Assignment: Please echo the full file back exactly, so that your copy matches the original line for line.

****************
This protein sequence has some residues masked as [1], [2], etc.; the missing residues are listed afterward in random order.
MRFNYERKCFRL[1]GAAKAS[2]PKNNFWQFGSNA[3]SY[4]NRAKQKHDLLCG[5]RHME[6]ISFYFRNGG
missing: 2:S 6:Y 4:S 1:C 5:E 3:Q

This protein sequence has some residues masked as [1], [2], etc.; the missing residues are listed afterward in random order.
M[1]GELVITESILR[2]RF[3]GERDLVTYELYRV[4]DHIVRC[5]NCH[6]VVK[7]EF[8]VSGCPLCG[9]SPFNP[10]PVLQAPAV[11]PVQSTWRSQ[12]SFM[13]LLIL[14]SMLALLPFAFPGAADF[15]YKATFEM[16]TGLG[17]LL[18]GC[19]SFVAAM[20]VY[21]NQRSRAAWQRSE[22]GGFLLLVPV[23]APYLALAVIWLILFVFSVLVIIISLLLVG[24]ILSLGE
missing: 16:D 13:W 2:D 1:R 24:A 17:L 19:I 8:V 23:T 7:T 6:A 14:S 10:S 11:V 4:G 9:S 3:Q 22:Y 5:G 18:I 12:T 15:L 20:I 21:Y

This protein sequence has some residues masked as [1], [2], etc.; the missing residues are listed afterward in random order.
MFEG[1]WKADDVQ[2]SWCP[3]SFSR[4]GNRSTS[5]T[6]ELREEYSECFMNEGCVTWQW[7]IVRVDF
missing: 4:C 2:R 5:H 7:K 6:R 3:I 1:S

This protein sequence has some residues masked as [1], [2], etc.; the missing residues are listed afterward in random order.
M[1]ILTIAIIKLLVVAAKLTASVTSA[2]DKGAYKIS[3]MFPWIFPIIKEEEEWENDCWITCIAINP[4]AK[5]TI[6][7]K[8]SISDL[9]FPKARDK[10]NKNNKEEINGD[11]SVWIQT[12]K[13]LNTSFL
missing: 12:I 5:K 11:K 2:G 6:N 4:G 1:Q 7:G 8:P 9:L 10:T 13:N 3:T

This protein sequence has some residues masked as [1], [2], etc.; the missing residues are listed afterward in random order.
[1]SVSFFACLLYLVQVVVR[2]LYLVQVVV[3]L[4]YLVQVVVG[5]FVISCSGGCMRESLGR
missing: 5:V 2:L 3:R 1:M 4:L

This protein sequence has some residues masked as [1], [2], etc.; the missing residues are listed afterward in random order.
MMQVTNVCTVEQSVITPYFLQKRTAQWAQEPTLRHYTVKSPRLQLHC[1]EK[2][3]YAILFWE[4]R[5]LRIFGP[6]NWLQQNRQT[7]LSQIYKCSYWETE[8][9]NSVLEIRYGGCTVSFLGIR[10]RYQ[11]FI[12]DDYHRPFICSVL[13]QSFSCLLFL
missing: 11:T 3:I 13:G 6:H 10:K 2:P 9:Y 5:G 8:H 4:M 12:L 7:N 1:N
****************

This protein sequence has some residues masked as [1], [2], etc.; the missing residues are listed afterward in random order.
MRFNYERKCFRL[1]GAAKAS[2]PKNNFWQFGSNA[3]SY[4]NRAKQKHDLLCG[5]RHME[6]ISFYFRNGG
missing: 2:S 6:Y 4:S 1:C 5:E 3:Q

This protein sequence has some residues masked as [1], [2], etc.; the missing residues are listed afterward in random order.
M[1]GELVITESILR[2]RF[3]GERDLVTYELYRV[4]DHIVRC[5]NCH[6]VVK[7]EF[8]VSGCPLCG[9]SPFNP[10]PVLQAPAV[11]PVQSTWRSQ[12]SFM[13]LLIL[14]SMLALLPFAFPGAADF[15]YKATFEM[16]TGLG[17]LL[18]GC[19]SFVAAM[20]VY[21]NQRSRAAWQRSE[22]GGFLLLVPV[23]APYLALAVIWLILFVFSVLVIIISLLLVG[24]ILSLGE
missing: 16:D 13:W 2:D 1:R 24:A 17:L 19:I 8:V 23:T 7:T 6:A 14:S 10:S 11:V 4:G 9:S 3:Q 22:Y 5:G 18:I 12:T 15:L 20:I 21:Y

This protein sequence has some residues masked as [1], [2], etc.; the missing residues are listed afterward in random order.
MFEG[1]WKADDVQ[2]SWCP[3]SFSR[4]GNRSTS[5]T[6]ELREEYSECFMNEGCVTWQW[7]IVRVDF
missing: 4:C 2:R 5:H 7:K 6:R 3:I 1:S

This protein sequence has some residues masked as [1], [2], etc.; the missing residues are listed afterward in random order.
M[1]ILTIAIIKLLVVAAKLTASVTSA[2]DKGAYKIS[3]MFPWIFPIIKEEEEWENDCWITCIAINP[4]AK[5]TI[6][7]K[8]SISDL[9]FPKARDK[10]NKNNKEEINGD[11]SVWIQT[12]K[13]LNTSFL
missing: 12:I 5:K 11:K 2:G 6:N 4:G 1:Q 7:G 8:P 9:L 10:T 13:N 3:T

This protein sequence has some residues masked as [1], [2], etc.; the missing residues are listed afterward in random order.
[1]SVSFFACLLYLVQVVVR[2]LYLVQVVV[3]L[4]YLVQVVVG[5]FVISCSGGCMRESLGR
missing: 5:V 2:L 3:R 1:M 4:L

This protein sequence has some residues masked as [1], [2], etc.; the missing residues are listed afterward in random order.
MMQVTNVCTVEQSVITPYFLQKRTAQWAQEPTLRHYTVKSPRLQLHC[1]EK[2][3]YAILFWE[4]R[5]LRIFGP[6]NWLQQNRQT[7]LSQIYKCSYWETE[8][9]NSVLEIRYGGCTVSFLGIR[10]RYQ[11]FI[12]DDYHRPFICSVL[13]QSFSCLLFL
missing: 11:T 3:I 13:G 6:H 10:K 2:P 9:Y 5:G 8:H 4:M 12:L 7:N 1:N